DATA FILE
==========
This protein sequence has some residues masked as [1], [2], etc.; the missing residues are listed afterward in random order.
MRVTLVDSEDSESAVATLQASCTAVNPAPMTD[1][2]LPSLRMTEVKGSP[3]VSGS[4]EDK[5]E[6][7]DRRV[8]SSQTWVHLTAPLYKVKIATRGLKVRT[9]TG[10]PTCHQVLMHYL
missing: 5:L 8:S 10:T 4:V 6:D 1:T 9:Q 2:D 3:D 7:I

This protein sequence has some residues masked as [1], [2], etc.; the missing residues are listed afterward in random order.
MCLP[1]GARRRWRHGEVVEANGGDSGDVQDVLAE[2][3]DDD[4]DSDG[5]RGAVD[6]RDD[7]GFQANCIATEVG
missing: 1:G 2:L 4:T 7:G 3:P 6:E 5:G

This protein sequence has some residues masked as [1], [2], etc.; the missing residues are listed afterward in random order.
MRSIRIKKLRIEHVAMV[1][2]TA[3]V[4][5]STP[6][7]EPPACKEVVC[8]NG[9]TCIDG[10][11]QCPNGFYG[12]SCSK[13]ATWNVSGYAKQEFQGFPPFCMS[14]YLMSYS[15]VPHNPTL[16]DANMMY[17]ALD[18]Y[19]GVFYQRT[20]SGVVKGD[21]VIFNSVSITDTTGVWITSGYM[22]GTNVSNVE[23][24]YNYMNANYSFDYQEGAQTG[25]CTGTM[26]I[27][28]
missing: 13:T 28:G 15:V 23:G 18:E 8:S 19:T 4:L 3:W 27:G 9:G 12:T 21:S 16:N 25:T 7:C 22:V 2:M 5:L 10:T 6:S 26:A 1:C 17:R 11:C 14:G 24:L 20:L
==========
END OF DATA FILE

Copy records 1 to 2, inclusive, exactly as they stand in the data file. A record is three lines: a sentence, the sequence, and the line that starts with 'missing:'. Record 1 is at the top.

This protein sequence has some residues masked as [1], [2], etc.; the missing residues are listed afterward in random order.
MRVTLVDSEDSESAVATLQASCTAVNPAPMTD[1][2]LPSLRMTEVKGSP[3]VSGS[4]EDK[5]E[6][7]DRRV[8]SSQTWVHLTAPLYKVKIATRGLKVRT[9]TG[10]PTCHQVLMHYL
missing: 5:L 8:S 10:T 4:V 6:D 1:T 9:Q 2:D 3:D 7:I

This protein sequence has some residues masked as [1], [2], etc.; the missing residues are listed afterward in random order.
MCLP[1]GARRRWRHGEVVEANGGDSGDVQDVLAE[2][3]DDD[4]DSDG[5]RGAVD[6]RDD[7]GFQANCIATEVG
missing: 1:G 2:L 4:T 7:G 3:P 6:E 5:G